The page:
• Reply 11 of 24
    Yeah, and I still don't use my phone at gas stations because they'll blow up if I do. This was good eye roll material at least.
  • Reply 12 of 24
    2Don2Don Posts: 7member
    There is something wrong with this article. It would not surprise me if it is FAA who made the mistake. When it said 30% - they probably meant 3.0v. We are used to seeing % used on our phones. Lithium cells are fully charged at 4.2v and the nominal is 3.7v and the storage is 3.0v (some will go a little under that, but it is risky). So 100% = 4.2v and 30% is 1.26v which is dead and beyond recovery. No manufacturer will sell a lithium cell that is below 3.0v which is 28% low. They are sold and shipped at 72% charged.

    Lithium will not burn. The solid oxygen in the matrix will not burn. Any lithium cell overcharged or over discharged can heat up enough to cause the O2 to change back into a gas which can burn if hot enough. This happens when a Lipo cell pillows. What is the danger?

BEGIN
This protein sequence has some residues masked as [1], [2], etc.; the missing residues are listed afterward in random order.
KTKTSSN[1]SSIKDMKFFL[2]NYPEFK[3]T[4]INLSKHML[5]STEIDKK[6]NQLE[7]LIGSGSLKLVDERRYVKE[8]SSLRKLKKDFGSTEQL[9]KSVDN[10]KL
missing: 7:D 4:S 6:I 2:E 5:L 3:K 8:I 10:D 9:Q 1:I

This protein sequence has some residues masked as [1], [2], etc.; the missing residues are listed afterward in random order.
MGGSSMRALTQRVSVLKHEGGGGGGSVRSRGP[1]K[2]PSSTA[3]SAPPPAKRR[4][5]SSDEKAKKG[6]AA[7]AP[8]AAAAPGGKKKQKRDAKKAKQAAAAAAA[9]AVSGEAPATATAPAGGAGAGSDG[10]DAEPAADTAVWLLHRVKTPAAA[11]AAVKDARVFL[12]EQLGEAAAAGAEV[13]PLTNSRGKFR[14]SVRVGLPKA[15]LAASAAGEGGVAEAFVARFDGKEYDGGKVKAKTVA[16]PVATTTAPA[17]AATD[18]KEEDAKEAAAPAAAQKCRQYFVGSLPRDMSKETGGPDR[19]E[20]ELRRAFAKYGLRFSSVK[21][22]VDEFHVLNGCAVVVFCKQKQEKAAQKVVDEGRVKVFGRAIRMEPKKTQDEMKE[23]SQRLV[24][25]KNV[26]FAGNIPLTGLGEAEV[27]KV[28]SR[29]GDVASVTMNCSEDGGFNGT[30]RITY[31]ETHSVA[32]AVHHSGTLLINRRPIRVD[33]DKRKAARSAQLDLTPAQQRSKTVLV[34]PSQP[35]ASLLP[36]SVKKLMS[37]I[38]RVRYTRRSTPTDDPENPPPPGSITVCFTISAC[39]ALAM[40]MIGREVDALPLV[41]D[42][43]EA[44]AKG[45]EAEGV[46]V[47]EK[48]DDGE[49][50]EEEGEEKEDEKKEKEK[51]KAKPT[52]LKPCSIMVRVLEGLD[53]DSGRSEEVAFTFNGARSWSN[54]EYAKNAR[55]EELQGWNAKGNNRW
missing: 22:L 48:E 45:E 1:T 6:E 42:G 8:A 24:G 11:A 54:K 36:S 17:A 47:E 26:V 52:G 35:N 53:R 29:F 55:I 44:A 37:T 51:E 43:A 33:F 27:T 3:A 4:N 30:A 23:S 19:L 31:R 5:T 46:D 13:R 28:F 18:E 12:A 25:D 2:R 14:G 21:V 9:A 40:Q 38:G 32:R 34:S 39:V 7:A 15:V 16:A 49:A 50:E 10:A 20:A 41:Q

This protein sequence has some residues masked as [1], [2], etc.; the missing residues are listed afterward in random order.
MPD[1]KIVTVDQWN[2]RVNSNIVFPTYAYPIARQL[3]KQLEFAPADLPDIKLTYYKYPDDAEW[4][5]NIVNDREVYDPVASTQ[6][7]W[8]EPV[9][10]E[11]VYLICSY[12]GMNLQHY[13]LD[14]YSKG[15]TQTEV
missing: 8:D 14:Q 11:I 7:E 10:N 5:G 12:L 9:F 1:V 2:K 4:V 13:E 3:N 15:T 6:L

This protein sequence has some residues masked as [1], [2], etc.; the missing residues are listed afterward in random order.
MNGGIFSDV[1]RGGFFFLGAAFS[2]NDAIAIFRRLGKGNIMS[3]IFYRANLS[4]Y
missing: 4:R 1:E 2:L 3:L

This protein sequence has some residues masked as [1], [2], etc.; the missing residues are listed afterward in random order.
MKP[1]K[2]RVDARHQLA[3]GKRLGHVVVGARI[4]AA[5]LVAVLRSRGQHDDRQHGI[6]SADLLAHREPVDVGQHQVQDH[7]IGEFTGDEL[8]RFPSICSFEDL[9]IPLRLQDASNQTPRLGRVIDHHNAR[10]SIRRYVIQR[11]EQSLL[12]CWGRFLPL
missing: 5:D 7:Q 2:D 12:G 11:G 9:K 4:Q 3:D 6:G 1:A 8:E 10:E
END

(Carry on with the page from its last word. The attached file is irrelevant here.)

The big problem is not the cell as much as the BMS. The safest pack is one that uses an Active BMS and not the cheaper Passive type like Telsa cars tried. Thus a stored device like a laptop can be more dangerous than an actual bulk cell in shipping. The only safe storage is cool, dry with an oxygen suppressant extinguisher. Example: we use a safe starch foam type in our electric airplane that instantly stops flames and smoke without removing O2 from the pilot. It cleans up with water if ever needed.